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Working to Reform the Hate Crimes Reporting System

Read suggestions for improving the national hate crime reporting system.

With thousands of cases apparently going unrecorded each year, the national statistics on hate crime have proved to be only the crudest of indicators of the level of bias in America. If we are ever to have a better picture of this aspect of U.S. life, the current data collection system will have to change.

Fundamentally, the issue is one of leadership. Both political and law enforcement leaders need to make a far greater push to encourage both awareness and reporting of hate crimes.

But government officials also should consider a range of incentives to local agencies, such as technical assistance grants. And a study of best reporting practices from around the nation could help local law enforcement agencies devise effective programs.

The authors of a Department of Justice-funded report, "Improving the Quality and Accuracy of Bias Crime Statistics Nationally," make 28 separate recommendations to improve the system. The recommendations fall into four major categories.

Police-community relationships. To encourage hate crime victims to come forward, local law enforcement agencies should seek to improve their relationships with minority communities and to raise public awareness about bias crime and the resources available to combat it.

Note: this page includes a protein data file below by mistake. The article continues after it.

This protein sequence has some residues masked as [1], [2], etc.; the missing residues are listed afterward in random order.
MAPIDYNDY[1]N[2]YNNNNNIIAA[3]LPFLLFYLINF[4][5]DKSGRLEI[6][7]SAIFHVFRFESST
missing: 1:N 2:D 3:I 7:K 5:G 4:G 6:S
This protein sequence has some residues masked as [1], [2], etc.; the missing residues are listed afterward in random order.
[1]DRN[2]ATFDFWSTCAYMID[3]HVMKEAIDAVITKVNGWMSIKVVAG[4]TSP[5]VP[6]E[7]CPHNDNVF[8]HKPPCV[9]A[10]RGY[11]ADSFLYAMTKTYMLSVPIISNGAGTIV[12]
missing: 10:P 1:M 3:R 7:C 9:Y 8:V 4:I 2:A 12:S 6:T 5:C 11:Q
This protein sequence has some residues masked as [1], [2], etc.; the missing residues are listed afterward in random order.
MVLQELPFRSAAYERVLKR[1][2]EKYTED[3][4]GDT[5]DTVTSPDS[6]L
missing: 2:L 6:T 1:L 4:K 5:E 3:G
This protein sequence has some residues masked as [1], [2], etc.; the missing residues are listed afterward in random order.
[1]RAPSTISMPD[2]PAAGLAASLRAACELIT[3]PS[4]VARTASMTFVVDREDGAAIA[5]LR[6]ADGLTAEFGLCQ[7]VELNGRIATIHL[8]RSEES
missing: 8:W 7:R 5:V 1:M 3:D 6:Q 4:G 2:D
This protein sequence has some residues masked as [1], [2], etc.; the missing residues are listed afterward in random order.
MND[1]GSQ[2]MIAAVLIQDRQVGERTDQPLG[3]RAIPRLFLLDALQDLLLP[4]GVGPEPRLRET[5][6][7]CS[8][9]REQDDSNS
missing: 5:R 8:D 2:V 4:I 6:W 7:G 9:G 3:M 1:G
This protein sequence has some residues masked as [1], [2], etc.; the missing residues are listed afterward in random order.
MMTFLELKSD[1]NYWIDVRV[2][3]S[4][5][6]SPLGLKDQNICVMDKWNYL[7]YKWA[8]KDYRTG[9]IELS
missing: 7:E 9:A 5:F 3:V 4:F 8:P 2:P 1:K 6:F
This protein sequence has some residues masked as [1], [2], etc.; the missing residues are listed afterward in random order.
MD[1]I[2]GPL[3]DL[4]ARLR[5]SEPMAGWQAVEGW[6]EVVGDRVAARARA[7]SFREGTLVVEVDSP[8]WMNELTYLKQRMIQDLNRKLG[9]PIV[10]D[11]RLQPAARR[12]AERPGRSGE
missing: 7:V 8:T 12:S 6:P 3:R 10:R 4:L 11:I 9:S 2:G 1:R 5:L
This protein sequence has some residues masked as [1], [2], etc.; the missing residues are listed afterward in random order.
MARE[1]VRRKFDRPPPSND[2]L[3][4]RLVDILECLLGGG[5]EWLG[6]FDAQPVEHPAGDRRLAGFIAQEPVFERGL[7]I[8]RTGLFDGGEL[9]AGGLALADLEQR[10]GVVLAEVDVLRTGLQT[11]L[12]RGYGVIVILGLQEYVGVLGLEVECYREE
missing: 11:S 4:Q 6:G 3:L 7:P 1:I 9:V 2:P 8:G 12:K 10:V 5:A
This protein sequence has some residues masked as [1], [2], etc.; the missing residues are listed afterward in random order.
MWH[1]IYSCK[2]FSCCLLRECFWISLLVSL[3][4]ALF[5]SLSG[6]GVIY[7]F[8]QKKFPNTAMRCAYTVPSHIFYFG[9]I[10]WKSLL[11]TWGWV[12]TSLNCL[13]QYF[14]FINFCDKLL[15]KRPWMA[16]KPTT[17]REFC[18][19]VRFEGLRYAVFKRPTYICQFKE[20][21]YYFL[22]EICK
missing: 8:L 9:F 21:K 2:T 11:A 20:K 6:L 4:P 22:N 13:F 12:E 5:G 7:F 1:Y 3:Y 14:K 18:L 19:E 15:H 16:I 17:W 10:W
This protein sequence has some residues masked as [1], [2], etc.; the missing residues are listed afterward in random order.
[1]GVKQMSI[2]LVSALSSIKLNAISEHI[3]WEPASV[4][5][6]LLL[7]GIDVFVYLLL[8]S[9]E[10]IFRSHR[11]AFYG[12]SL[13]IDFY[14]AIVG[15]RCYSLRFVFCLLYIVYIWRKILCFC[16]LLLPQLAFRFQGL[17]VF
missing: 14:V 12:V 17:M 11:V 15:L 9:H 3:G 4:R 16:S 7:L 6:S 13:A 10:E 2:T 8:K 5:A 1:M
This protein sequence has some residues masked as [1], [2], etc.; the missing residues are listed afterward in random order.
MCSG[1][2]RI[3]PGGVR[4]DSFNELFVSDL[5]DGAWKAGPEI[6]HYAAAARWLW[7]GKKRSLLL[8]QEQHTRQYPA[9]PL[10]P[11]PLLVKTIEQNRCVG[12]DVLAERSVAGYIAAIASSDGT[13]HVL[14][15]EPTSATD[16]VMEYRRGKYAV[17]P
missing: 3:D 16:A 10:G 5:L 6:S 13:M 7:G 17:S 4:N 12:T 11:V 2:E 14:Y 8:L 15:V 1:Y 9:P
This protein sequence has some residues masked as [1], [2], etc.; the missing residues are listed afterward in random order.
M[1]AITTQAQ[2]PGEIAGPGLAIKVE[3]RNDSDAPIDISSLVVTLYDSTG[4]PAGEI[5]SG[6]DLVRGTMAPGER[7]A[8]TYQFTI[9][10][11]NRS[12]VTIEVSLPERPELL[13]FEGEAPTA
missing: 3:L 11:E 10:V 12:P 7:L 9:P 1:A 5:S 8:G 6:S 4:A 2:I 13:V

Infrastructure and support. Local police agencies, with the support of the FBI, should develop formal policies for dealing with hate crimes — policies that include procedures for investigating, recording, verifying, and reporting bias incidents.

Training. Hate crime training, spearheaded by the FBI, should be a priority.

Improving data and reporting. In addition to improving local hate crime collection efforts, modifications should be made to the FBI annual hate crime report. The federal government also should encourage state and local agencies to convert to incident-based reporting — a method that allows for the collection of detailed information on crime victims, offenders, their relationships, and the circumstances of the crime — rather than continuing to rely on the skimpier Uniform Crime Report system.

For the full text of the Justice Department report and its recommendations, visit its Web site.